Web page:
Local residents took part in Law Day activities held in Lawrence and in Topeka.
Kansas Supreme Court Justice Edward Larson urged local lawyers and judges Wednesday to do what they can to improve the lives of children.
"Children are at risk in our society," Larson said. "And, to a larger degree, society is at risk because of our children."
Larson spoke to about 70 lawyers, judges and law professors at the annual Law Day luncheon Wednesday at The Eldridge Hotel. The event was sponsored by the Young Lawyers section of the Douglas County Bar Assn.
Law Day is sponsored statewide by the Kansas Supreme Court and the Kansas and American Bar associations.
Larson told the Eldridge gathering about recent moves being made by courts across the country to put the welfare of the child above the concept of preserving the family.
"I'm not really sure that we're ready for a major change in this particular area, but a lot of us are getting to the point where we think maybe, just maybe, we ought to think about what is in the total best interest of that child," he said.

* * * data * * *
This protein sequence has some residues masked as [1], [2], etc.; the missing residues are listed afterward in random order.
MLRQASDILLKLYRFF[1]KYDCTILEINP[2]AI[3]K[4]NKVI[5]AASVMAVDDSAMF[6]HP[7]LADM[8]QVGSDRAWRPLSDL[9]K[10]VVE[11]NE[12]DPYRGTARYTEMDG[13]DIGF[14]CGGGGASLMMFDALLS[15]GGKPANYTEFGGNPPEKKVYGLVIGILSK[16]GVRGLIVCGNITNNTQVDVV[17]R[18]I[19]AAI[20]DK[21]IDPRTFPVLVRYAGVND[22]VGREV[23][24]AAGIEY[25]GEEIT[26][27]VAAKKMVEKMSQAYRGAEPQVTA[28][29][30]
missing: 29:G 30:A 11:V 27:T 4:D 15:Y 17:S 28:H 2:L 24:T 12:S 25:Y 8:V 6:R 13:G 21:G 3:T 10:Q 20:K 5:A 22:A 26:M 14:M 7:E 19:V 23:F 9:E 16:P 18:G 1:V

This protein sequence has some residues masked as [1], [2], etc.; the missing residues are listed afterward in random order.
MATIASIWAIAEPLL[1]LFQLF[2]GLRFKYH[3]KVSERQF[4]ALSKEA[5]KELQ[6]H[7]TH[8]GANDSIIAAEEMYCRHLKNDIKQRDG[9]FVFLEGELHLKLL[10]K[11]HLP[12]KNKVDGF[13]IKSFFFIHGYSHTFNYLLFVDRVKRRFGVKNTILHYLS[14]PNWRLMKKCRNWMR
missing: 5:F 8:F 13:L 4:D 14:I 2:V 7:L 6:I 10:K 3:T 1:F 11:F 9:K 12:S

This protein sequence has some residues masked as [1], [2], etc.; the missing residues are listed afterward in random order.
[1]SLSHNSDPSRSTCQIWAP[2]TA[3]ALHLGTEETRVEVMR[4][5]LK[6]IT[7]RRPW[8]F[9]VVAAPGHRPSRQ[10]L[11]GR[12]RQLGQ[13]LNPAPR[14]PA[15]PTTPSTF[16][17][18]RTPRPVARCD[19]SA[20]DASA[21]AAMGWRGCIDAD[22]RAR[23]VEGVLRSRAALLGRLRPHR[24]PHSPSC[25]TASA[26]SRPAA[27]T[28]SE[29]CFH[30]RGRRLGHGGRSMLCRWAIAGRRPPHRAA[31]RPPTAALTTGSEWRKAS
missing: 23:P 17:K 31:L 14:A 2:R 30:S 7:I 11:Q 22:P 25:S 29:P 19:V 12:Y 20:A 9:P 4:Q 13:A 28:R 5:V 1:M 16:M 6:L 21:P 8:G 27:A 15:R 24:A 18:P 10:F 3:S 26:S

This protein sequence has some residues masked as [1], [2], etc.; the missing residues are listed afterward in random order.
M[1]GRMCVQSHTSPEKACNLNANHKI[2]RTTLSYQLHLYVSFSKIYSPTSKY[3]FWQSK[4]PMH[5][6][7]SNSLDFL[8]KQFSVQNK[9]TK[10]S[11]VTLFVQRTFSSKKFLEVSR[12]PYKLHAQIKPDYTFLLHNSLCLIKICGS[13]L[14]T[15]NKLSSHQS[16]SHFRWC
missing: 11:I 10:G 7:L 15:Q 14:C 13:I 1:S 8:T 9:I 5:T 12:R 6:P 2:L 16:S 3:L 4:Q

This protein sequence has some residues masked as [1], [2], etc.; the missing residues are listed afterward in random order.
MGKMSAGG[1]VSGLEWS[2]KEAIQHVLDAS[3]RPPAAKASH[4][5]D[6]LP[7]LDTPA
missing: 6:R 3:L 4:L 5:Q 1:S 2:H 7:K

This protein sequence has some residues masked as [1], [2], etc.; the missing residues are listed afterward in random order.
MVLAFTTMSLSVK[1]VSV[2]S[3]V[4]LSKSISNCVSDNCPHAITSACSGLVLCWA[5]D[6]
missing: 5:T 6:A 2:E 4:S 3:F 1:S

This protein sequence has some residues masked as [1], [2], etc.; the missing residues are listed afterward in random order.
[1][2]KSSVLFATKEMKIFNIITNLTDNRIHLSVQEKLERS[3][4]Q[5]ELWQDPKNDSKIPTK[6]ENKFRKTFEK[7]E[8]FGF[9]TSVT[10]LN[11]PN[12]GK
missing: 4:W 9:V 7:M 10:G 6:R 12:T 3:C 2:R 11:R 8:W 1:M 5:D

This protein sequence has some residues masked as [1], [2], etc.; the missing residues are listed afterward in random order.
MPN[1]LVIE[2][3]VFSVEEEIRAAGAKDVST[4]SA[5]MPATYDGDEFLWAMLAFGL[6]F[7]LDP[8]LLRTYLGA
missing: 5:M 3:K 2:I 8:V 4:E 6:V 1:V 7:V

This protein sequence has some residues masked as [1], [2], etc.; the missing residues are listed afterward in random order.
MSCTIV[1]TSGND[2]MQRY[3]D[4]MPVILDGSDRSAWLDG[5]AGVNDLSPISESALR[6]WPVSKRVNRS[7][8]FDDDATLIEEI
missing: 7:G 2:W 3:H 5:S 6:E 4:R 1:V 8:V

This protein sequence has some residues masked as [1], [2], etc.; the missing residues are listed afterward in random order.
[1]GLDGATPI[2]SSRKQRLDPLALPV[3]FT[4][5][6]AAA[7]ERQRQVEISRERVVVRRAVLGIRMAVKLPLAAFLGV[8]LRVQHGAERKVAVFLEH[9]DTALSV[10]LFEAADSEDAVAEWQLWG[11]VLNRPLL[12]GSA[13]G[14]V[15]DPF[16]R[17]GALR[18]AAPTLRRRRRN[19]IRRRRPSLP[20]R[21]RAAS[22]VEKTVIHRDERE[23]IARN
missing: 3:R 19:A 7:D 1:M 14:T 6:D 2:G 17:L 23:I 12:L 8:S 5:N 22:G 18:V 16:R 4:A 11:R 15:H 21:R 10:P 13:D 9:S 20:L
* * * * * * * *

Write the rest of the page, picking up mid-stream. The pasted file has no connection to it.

Every day in the country, 8,493 children are reported abused or neglected, he said.
"In the joy of upholding family rights, we sometimes do some things legally that leave us without a very good feeling," he said.
He noted that the juvenile arrest rate and reported alcohol and drug usage among Douglas County's children are among the worst in the state, according to figures from the Kansas Action for Children Inc.
"It's important that each of you do something," he told the lawyers.
During the meeting, State Rep. Barbara Ballard, D-Lawrence, was given the Young Lawyers' 1996 Liberty Bell Award for her activities in the community and the Legislature.
As part of Law Day, two students from Lawrence Alternative High School went to Topeka to participate in an interactive satellite video presentation dealing with peer mediation as a way to reduce violence.
In peer mediation, two parties are brought together by a neutral third party help them resolve the dispute.
The local students, who had all been trained in peer mediation, were linked via satellite to students in high schools at Hays, Overland Park, Wichita, Topeka and Kansas City, Kan.
They also were linked by interactive video to U.S. Sen. Nancy Kassebaum, R-Kan., in Washington, D.C.